Some advanced biology students at Juneau-Douglas High School are putting their opinions on the line and online.
Ten sophomores in Jonathan Smith's class have researched both sides of a controversial Alaska issue that has a biological element, come to a conclusion, and published them on a Web site. They are inviting public comments.
"There's so many issues that are facing us that we don't know about," said student Hani Siddeek. "We've got to be more aware. It's not just ANWR."
In a paper called "Less crab now, more crab later," Siddeek studied whether commercial crabbers should reduce their catch of declining crab populations.
"If you take it all now, what's going to be left in the future?" he said.
Jay Watts, a master's degree in teaching candidate in Smith's class, said students were required to write six drafts of their opinion paper, the first three of which stated the pros and cons.
"A lot of people had an initial opinion and changed their minds," Watts said.
Students have been working on their projects on their own time since early October in lieu of participating in the science fair. Smith offered them that choice because some students couldn't attend the fair.
"It's periodical-journal research and synthesis," Smith said, rather than laboratory research. "So it taps into those kids who might be more politically motivated than research motivated."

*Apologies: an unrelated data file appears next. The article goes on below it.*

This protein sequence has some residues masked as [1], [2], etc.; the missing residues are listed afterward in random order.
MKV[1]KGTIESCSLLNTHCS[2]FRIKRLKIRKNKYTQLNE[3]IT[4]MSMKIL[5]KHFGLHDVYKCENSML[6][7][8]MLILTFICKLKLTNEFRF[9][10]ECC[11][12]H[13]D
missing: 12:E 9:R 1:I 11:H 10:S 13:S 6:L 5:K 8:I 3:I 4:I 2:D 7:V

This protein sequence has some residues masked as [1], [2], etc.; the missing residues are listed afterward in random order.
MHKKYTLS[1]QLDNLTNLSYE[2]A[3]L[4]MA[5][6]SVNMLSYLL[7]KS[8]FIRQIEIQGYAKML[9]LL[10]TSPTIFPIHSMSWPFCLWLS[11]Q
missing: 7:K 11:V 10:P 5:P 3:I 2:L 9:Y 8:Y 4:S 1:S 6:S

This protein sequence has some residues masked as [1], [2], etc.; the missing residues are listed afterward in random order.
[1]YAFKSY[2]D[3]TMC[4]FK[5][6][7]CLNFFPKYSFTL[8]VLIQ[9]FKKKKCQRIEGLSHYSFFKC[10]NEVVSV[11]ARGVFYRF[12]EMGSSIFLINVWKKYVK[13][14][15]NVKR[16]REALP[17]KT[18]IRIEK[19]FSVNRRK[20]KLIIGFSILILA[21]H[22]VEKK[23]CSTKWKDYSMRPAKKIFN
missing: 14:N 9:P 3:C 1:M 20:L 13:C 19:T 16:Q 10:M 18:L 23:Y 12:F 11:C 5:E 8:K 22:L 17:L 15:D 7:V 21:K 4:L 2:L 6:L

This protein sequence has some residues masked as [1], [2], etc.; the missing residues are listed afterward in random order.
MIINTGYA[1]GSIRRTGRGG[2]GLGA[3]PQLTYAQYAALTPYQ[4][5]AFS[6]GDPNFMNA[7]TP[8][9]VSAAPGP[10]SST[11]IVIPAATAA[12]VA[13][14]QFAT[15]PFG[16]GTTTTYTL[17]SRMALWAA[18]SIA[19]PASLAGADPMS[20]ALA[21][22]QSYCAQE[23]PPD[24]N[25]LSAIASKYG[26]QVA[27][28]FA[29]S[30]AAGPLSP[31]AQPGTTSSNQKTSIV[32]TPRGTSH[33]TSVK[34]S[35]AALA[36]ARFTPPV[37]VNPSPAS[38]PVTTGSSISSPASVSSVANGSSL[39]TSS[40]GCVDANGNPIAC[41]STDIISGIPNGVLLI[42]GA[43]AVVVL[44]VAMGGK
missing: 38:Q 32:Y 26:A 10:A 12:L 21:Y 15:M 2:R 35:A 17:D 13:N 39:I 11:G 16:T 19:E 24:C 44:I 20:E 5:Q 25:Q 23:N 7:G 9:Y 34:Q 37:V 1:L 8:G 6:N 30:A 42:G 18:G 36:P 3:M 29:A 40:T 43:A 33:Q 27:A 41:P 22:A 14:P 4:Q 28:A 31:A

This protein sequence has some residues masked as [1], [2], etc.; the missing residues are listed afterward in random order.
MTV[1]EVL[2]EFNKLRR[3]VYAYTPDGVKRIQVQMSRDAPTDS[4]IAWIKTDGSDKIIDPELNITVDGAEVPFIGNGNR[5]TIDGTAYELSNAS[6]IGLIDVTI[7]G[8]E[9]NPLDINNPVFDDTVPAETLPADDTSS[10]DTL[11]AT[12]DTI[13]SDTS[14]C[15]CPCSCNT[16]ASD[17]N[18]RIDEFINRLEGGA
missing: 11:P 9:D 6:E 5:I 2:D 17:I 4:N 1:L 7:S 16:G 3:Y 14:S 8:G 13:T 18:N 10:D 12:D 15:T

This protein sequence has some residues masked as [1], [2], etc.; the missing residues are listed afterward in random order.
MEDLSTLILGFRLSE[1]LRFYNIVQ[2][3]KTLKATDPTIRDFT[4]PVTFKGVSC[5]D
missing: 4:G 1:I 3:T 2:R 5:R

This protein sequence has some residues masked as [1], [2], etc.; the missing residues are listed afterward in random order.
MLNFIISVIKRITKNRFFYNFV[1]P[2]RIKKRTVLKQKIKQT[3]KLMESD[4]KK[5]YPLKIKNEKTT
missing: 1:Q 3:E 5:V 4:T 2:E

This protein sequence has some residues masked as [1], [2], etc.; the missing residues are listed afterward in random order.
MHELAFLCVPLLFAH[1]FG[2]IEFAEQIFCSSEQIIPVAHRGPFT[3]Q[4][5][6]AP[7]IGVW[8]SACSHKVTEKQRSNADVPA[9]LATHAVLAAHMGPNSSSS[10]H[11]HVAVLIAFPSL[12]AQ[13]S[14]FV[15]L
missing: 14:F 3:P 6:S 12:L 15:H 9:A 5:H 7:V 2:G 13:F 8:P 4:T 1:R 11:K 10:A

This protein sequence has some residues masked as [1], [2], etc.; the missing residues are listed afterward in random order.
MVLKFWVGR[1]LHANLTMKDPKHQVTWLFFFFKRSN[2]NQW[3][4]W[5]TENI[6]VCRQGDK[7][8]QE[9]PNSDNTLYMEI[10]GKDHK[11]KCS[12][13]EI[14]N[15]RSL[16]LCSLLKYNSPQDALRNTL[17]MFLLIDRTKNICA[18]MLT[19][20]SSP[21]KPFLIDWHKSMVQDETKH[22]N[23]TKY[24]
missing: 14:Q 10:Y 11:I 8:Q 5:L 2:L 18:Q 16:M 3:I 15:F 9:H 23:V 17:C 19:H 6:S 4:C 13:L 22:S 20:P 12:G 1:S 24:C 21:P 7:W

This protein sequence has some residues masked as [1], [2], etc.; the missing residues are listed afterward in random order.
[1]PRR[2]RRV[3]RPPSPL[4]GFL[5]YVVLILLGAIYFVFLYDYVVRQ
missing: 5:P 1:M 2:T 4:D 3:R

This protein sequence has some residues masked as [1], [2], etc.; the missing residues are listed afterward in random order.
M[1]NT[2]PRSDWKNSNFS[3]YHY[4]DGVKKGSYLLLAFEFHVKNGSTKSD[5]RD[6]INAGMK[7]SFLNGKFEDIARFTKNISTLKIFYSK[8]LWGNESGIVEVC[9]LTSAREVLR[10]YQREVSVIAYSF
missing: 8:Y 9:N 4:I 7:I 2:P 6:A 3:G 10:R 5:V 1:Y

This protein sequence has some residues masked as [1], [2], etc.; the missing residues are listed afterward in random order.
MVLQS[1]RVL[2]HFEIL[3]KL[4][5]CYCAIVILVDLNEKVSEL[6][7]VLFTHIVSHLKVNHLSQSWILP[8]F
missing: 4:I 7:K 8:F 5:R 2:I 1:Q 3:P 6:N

Ben Sapp studied the alteration of genes to enhance the growth of farmed Atlantic salmon in Canadian farms. The Alaska fishing industry has been concerned that farmed salmon that escape from their pens will compete with wild Alaska salmon for food and habitat.
"It was interesting to study something to do with genetics," Sapp said. "It's interesting stuff, how amino acids are formed, how the blueprint of an organism is laid out."
Sapp, like other students, did some of his research on the Internet. He also read some government publications and interviewed by phone a spokesman for a Canadian fish farm and an Alaska Department of Fish and Game hatchery expert.
"I learned a lot about a specific topic," Sapp said, comparing the project to the usual classroom work. "I didn't actually know this was going on. It just opened my eyes to what was really happening in the biological world at this time."
Walker Janelle, who studied the use of oil dispersants in Alaska after oil spills, said the project was extra work but he learned how to organize and prioritize.
The use of dispersants is more common in Europe than the United States. Oil dispersed in the ocean can contaminate fish and crustaceans, but mechanical methods of picking up spilled oil capture only about 20 percent of it, he said.
"I think that is not good enough," he said of the mechanical methods. "We need something to keep oil off beaches and keep our wildlife safe."
The essays are on the Web site at http://www.ptialaska.net/~gennie/opinionmain.html.
Other students who participated were: Naomi Sadighi, Cheyenne Sanchez, Kyle Huntsman, Alexei Painter, Paul Hughes, Buckley Svinicki and Aaron Bruce.
"The project's real value is when the public interacts with the student, goes to the Web site and gives them feedback," Smith said.
Eric Fry can be reached at firstname.lastname@example.org.
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